Gays exclusion led to Boston Beer Company decision
(WCVB) BOSTON — After its support of the South Boston St. Patrick's Day Parade led one Boston restaurant to boycott its brew, the Boston Beer Company – which manufactures Sam Adams – has pulled its sponsorship from Sunday's parade.
Club Café, in the South End, had announced it would not serve the company's beer because of the ongoing controversy over the exclusion of openly gay individuals from marching in the parade.
Boston Beer Company said that it is disappointed that an agreement could not be reached between the gay rights advocacy group MassEquality and parade organizers that would have allowed a group of gay veterans to march, despite pressure from Boston Mayor Marty Walsh and Rep. Stephen Lynch.
"We share these sentiments with Mayor Walsh, Congressman Lynch and others and therefore we will not participate in this year's parade," the Boston Beer Company said in a statement.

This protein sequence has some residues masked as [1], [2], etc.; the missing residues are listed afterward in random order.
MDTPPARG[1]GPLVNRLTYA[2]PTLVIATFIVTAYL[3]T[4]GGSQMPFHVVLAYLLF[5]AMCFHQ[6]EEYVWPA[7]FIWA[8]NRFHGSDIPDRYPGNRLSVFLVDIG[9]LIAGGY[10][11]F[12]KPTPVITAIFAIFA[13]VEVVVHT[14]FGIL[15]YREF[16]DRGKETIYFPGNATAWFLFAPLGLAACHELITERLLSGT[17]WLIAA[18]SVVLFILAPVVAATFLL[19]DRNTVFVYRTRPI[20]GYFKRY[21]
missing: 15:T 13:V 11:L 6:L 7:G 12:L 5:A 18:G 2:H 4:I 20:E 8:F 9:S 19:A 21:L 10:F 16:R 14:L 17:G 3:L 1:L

"We were hopeful an agreement could be reached to allow everyone, regardless of orientation, to participate in this parade. However, given the current status of the negotiations, this may not be possible," the statement read.
A 1995 U.S. Supreme Court decision ruled that the South Boston Allied War Veterans Council could include or exclude whichever groups it wanted.
"As a result of this (decision) we are again proud to serve Sam Adams and Boston Beer Company Products," Club Café said in a statement on its Facebook page.
The parade organizers' phone was not answered. The parade, one of the largest St. Patrick's Day parades in the nation, draws as many as 1 million spectators to South Boston.
Update: The Catholic League: Boycott Guinness, Sam Adams, Heineken